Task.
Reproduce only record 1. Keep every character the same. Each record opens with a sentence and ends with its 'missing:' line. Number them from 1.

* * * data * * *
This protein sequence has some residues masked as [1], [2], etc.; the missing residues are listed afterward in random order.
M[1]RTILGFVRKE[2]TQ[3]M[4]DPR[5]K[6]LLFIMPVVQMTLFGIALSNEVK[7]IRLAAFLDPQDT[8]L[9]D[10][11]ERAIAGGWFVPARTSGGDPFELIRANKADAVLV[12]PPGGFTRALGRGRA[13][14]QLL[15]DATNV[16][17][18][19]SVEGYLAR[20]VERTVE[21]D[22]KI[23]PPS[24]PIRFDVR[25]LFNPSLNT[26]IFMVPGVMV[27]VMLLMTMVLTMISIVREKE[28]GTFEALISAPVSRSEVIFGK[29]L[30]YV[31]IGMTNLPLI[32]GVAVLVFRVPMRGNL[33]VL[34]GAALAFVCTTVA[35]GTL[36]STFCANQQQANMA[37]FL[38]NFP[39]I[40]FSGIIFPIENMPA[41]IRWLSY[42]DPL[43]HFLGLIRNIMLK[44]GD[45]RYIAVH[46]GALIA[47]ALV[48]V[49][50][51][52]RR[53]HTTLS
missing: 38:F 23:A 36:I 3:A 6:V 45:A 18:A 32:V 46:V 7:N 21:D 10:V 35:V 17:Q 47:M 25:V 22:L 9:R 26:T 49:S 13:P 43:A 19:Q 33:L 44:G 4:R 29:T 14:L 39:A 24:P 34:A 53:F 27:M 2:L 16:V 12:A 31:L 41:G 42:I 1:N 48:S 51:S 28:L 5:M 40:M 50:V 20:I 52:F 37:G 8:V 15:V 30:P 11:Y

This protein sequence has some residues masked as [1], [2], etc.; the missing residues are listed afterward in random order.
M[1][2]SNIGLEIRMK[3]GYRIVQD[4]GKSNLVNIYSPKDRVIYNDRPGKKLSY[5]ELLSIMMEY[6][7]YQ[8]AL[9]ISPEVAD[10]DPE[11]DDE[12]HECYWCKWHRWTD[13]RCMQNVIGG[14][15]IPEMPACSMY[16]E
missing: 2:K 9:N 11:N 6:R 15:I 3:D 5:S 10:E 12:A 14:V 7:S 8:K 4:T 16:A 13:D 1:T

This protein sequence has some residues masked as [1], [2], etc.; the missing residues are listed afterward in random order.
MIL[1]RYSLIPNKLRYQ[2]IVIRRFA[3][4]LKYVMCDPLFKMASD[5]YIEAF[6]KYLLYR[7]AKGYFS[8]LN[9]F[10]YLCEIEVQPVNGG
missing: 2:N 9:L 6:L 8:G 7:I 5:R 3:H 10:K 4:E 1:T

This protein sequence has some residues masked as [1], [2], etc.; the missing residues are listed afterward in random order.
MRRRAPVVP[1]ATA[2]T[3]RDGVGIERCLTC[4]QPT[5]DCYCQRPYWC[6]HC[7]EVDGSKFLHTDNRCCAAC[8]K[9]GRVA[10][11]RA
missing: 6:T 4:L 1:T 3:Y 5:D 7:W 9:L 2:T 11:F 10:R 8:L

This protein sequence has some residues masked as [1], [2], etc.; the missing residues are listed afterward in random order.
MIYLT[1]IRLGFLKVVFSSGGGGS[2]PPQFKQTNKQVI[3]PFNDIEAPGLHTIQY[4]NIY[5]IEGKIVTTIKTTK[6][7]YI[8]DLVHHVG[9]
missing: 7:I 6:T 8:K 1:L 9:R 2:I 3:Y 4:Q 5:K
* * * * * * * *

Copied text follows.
This protein sequence has some residues masked as [1], [2], etc.; the missing residues are listed afterward in random order.
M[1]RTILGFVRKE[2]TQ[3]M[4]DPR[5]K[6]LLFIMPVVQMTLFGIALSNEVK[7]IRLAAFLDPQDT[8]L[9]D[10][11]ERAIAGGWFVPARTSGGDPFELIRANKADAVLV[12]PPGGFTRALGRGRA[13][14]QLL[15]DATNV[16][17][18][19]SVEGYLAR[20]VERTVE[21]D[22]KI[23]PPS[24]PIRFDVR[25]LFNPSLNT[26]IFMVPGVMV[27]VMLLMTMVLTMISIVREKE[28]GTFEALISAPVSRSEVIFGK[29]L[30]YV[31]IGMTNLPLI[32]GVAVLVFRVPMRGNL[33]VL[34]GAALAFVCTTVA[35]GTL[36]STFCANQQQANMA[37]FL[38]NFP[39]I[40]FSGIIFPIENMPA[41]IRWLSY[42]DPL[43]HFLGLIRNIMLK[44]GD[45]RYIAVH[46]GALIA[47]ALV[48]V[49][50][51][52]RR[53]HTTLS
missing: 38:F 23:A 36:I 3:A 6:V 45:A 18:A 32:V 46:V 7:N 21:D 10:V 35:V 17:Q 47:M 25:V 22:L 9:R 26:T 49:S 13:P 43:A 19:Q 33:L 44:G 4:R 29:T 14:L 39:A 24:P 34:A 53:F 27:M 2:L 16:V 12:A 31:L 41:G 42:I 1:N 48:S 51:S 28:L 5:M 40:M 50:V 20:I 52:F 37:G 8:V 15:V 30:P 11:Y